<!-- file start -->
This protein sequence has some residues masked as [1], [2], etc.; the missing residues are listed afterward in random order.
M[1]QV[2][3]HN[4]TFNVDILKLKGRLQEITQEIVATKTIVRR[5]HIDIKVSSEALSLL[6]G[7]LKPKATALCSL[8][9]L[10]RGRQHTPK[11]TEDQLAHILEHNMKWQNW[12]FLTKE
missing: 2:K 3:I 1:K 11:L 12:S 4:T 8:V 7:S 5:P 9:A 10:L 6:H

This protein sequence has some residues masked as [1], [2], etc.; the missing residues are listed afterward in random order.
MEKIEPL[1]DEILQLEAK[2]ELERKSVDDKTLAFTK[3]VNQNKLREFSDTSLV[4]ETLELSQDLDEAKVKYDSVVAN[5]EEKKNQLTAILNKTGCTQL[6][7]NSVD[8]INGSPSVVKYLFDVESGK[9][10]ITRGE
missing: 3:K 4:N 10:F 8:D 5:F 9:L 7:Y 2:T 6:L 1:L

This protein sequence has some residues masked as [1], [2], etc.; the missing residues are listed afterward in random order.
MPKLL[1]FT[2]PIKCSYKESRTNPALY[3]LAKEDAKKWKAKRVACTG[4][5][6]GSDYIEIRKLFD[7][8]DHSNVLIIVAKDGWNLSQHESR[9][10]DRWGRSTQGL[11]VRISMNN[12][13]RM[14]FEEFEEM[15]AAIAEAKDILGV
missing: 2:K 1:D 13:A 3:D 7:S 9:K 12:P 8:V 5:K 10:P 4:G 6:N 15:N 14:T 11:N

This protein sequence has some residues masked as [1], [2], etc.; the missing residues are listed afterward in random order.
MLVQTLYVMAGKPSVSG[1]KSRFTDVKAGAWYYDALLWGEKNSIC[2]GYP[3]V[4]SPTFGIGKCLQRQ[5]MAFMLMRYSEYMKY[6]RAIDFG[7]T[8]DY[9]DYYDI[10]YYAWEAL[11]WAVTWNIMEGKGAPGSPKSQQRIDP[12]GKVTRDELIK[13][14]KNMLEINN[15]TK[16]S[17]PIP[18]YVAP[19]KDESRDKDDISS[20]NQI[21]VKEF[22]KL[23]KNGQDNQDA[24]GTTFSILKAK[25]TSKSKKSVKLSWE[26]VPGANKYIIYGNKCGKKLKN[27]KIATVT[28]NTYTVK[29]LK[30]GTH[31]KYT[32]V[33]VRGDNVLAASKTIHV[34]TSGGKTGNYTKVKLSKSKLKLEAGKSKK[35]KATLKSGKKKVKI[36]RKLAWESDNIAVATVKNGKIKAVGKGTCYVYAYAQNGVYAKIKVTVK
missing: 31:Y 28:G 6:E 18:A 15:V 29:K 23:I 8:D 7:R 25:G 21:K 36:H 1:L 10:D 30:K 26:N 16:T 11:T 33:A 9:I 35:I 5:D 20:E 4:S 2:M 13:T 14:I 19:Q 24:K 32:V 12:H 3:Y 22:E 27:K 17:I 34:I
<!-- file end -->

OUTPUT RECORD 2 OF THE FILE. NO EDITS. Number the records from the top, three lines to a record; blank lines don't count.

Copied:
This protein sequence has some residues masked as [1], [2], etc.; the missing residues are listed afterward in random order.
MEKIEPL[1]DEILQLEAK[2]ELERKSVDDKTLAFTK[3]VNQNKLREFSDTSLV[4]ETLELSQDLDEAKVKYDSVVAN[5]EEKKNQLTAILNKTGCTQL[6][7]NSVD[8]INGSPSVVKYLFDVESGK[9][10]ITRGE
missing: 3:K 4:N 10:F 8:D 5:F 9:L 7:Y 2:T 6:L 1:L